Getty Images"We're really looking for a player that's in the prime of his career in his 20s, and so where do you get that player? Free agency is a possibility. There's not going to be many of them. But if that player is available, we will have the resources to go after that player."
That was Carolina Hurricanes GM Jim Rutherford during his end-of-season availability with the media in April. The 'Canes were going to be aggressive during the off-season after having missed the playoffs in each of the last three seasons.
On Day 1 of the Draft last month, Rutherford made his first splash acquiring Jordan Staal from the Pittsburgh Penguins and joining him up with his brother, Eric. On Thursday, he completed a long courting of Alex Semin with a 1-year, $7 million deal for next season. Instead of one player in the prime of his career, he was able to add two to the Carolina roster for next season.
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In the eyes of some, Semin has questions marks about his play. Rutherford acknowledged earlier this month that he'd heard stories about him and that the team was still interested in a short-term deal.
So how did Rutherford and his staff go about freeing their minds about the Semin rumors? Plenty of research.
During an availability with media Friday morning Rutherford said that he spoke with Semin's former coach in Washington, Bruce Boudreau during the Draft. Other Hurricanes executives reached out to former players, former coaches and former scouts to get their opinions on the 28-year old Russian. Their takeaway? "The positives much outweighed the people that had a negative experience with him," said Rutherford.
Rutherford already had his own opinion on Semin having watched him score 27 times and post 45 points in 41 career games against the Hurricanes -- the most for Semin against any NHL team. The team also used analytics in weighing their decision, as detailed by head PR man Mike Sunheim's Tweets after the signing was announced. They didn't allow the perception about Semin to cloud their judgement in whether or not to pursue him.
"Part of getting a bad rap as a player is sometimes because of the player and sometimes because of the mix of players that's on that team," said Rutherford. "The mix of players on a team sometimes starts to push a player away."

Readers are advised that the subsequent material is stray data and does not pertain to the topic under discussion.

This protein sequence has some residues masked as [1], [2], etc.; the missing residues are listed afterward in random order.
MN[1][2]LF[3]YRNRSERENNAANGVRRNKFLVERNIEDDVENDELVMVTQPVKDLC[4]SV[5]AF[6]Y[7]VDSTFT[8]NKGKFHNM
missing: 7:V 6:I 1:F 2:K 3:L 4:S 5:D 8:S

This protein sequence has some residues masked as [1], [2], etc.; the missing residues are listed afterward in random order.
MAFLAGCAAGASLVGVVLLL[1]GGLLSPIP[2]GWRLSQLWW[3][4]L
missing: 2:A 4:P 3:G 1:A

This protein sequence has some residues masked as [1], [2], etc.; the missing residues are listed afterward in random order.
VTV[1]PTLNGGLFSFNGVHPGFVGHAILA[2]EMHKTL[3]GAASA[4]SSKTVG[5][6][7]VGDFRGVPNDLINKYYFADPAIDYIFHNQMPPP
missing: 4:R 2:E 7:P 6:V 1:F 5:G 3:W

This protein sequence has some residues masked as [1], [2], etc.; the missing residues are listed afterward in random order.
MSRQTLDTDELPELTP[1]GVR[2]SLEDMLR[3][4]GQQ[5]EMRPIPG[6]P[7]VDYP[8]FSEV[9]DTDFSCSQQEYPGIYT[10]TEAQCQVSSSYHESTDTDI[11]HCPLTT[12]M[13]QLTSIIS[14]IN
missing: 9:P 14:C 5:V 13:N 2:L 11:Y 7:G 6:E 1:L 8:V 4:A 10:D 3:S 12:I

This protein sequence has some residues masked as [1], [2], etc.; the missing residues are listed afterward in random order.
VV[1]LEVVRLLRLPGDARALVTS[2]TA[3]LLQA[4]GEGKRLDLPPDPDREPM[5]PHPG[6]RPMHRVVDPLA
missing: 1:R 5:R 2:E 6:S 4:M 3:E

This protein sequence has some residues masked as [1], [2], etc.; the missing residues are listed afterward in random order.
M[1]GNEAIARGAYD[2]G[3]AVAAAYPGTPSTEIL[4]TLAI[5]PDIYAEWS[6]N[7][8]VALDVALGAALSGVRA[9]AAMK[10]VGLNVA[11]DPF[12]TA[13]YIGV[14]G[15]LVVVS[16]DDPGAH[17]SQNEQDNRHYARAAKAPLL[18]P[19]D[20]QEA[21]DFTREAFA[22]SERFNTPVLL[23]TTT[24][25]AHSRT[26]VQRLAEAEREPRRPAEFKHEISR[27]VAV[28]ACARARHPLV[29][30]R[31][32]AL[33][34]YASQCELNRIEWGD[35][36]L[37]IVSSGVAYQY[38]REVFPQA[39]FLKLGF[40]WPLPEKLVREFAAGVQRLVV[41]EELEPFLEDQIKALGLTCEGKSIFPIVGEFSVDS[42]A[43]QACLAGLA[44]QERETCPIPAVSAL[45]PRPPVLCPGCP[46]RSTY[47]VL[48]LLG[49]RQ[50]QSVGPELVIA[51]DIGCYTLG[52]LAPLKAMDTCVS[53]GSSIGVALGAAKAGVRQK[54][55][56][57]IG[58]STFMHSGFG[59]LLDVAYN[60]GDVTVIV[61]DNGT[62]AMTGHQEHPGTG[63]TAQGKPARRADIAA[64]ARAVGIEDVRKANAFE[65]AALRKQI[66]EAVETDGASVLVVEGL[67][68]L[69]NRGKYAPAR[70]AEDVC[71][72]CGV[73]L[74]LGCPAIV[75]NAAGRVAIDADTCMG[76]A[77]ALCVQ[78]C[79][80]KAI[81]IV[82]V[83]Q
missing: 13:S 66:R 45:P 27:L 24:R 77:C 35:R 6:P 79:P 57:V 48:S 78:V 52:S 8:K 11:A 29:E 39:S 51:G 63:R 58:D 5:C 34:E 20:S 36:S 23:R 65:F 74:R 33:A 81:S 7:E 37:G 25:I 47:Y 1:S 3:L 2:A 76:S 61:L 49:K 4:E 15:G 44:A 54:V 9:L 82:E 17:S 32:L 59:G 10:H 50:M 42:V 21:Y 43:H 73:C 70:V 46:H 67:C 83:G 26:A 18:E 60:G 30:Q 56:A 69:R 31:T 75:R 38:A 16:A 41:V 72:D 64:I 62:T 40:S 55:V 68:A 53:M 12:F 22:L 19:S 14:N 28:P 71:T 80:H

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The 1-year deal, Rutherford said, is an opportunity to see if the move is a fit for both sides. Next summer Semin will once again be an unrestricted free agent and with a good season will attract plenty of attention around the NHL, as well as offers from the KHL.
Bringing on Staal, signing him to a 10-year, $60 million deal and then spending $7 million on Semin shows the belief from the organization that this is the season Carolina can get out of the hole they've been in.
Thanks to increased revenues and, according to Rutherford, ticket sales that are at an all-time high, the team is wisely spending in areas to surround players like captain Eric Staal and Jeff Skinner with even more talent. Carolina hasn't been a top-10 team in goals scored since the 2007-08 season. These moves will help, not just offensively.
"The Jordan Staal acquisition [helped strengthen perception of team], but certainly the fact that now going out and paying a free agent $7 million is making a pretty strong statement where we feel our team's at and where we think we can go," said Rutherford.
Rutherford isn't the only one bullish on the 'Canes. Online betting site Bovada had Carolina listed as 50/1 favorites last month for the 2013 Stanley Cup. As of this morning they're down to 18/1.
Follow Sean Leahy on Twitter at @Sean_Leahy